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Let’s just get it out of the way – the SNOO is expensive at $1,295. But, Dr. Karp and his team are working to make it more accessible and bring the price point down. His ultimate goal is to make it an indispensable piece of baby gear that’s covered by insurance, like the breast pump.

In the meantime, there’s a rental option. You can rent a SNOO for $3.50 a day, pretty much the equivalent of a Starbucks run a day. Or, even less than that if you’re a many-coffee-per-day type of mom. You rent month by month, and shipping is free each way. Renters also get the free sleep consultations.

Another option is to speak with your employer. Dozens of companies (including the semi-local Under Armour) are already providing SNOOs to their employees as part of their benefits packages because, let’s face it, a well-rested employee is going to be far more productive than a sleep deprived one. So while it’s certainly not a sure thing, it’s worth a shot to ask your employer if they’d be willing to help cover the expense. 

Non-SNOO Sleep Strategies

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If you’re like me with an older baby who doesn’t sleep well, you may be wondering if the SNOO is an option. Unfortunately, it’s not. I know… I was heartbroken, too.

Luckily, Dr. Karp had some great tips. 

Baby Sleep Tip #1: Put Your Baby To Sleep in the Bassinet or Crib

The first is one you know if you’ve ever read or googled anything about baby sleep, but, like most baby advice, is easier said than done.

The environment your baby falls asleep in is where he or she should sleep all night. 

This means no rocking to sleep, no nursing to sleep, no cuddling to sleep then transferring to crib. Full disclosure, I have done all of these things. It didn’t go well.

Say you always rock your baby to sleep and then put her into her crib. When she gets into light sleep and notices you’re gone, she’ll call (or scream) for you to come back. 

Adults are kind of the same – we go to sleep in our beds, and if something is different when we get into light sleep (you smell smoke, your pillow’s fallen on the floor, or something else weird has happened), you’ll jolt awake. If things are the same, you can seamlessly fall back asleep. 

This was something I really struggled with. For some reason, it felt impossible to just put my daughter into her crib. But I eventually tried it, rubbing her back and shushing until she fell asleep. 

It took over an hour on the first night, but it felt like a huge accomplishment for her to fall asleep in her crib instead of in my arms. She now falls asleep in her crib within a few minutes and it’s amazing! 

Baby Sleep Tip #2: White Noise = Magic (Almost)

Photo Source: Happiest Baby

Lots of so-called sleep solutions are short lived. Swaddling, for example, works great at first. But after two months, it’s not worth the risk. Pacifiers, too, aren’t a long term solution.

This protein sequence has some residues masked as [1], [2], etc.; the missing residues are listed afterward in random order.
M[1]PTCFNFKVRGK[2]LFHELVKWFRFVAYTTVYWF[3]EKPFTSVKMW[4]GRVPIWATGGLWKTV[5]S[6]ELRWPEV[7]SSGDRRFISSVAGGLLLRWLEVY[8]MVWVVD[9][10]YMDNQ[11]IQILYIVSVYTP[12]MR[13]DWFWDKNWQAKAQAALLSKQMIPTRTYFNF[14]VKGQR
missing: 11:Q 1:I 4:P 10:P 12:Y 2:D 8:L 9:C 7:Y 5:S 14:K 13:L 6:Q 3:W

White noise, on the other hand, can be a lifelong sleep aid. Dr. Karp describes white noise as “a teddy bear of sound.”

White noise machines are compact, making them easily adaptable to family life. Plus, they’re packable so you can bring them along on travel. They’re also easy to wean if needed – just turn the volume down little by little each night. 

If you’re already using a white noise machine but your baby still isn’t sleeping well, Dr. Karp suggests adjusting the volume and/or sound. In my case, for example, he suggested trying a rougher, multi-frequency sound vs. a calmer, quieter one to help her not listen to her own thoughts during light sleep. 

Baby Sleep Tip #3: Give Your Baby a Security Object

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When we were discussing my daughter’s sleep, Dr. Karp asked if she used a stuffed animal or blankie to self-soothe. Unfortunately, she doesn’t – I’m her security object. It’s sweet (baby cuddles!) but can also be a challenge for obvious reasons. 

He gave some great advice for moms dealing with this. He recommends you choose an object, like a doll, and then build a bridge between yourself and the doll. Bring it everywhere with you and your child to get your scent on it. Eventually, it’ll become associated with you and will become a transitional object. 

Security blankies, dolls, and teddies tend to run in families, so if you had one of these you will likely be able to get your child to do the same. 

Bonus tip: dab a drop of lavender oil on the doll for extra soothing.

Baby Sleep Tip #4: Every Baby is Different

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There are some universal truths when it comes to babies, and the Five S’s have been proven to work for babies from all cultures, all over the world. At the same time, though, they’re all different individuals with different personalities, temperaments, and preferences.

So when it comes to the Five S’s, take the time to get to know what your baby likes. Maybe yours likes swaddling and sound. Or, perhaps he likes swaddling and sucking. Or maybe, she needs it all and can’t sleep without all five (yikes). 

Accommodate your child’s needs, but don’t compromise his or her safety. If you have a baby who loves to sleep on her stomach, for example, amp up the other four S’s to help make up for putting her to sleep on her back. Dr. Karp compares it to a stew – if you’re out of potatoes, you can always add extra turnips. It won’t be quite the same, but it’ll still be good.

Tying it All Up – There’s Hope!

Photo Source: Happiest Baby

My biggest takeaway from our conversation was that baby sleep is not a hopeless, unattainable dream. There is a wealth of knowledge out there, and people like Dr. Karp who’ve dedicated their lives to figuring it out. 

Take advantage of their resources. Read the books, watch the videos. Don’t be afraid to try something new if what you’re doing isn’t working. And once your baby is sleeping well, he or she won’t just be the happiest baby on the block. You’ll be the happiest mom, too. 


  1. Our family borrowed a SNOO from a friend and it worked like a charm. I’m convinced it built the foundation that allows our daughter to continue to be a great sleeper to this day.

  2. Ahh I wish I had done that! A friend offered one to me to borrow but I didn’t take her up on it because I was worried about weaning Fay off of it. Now I know it would have been so much easier than I thought.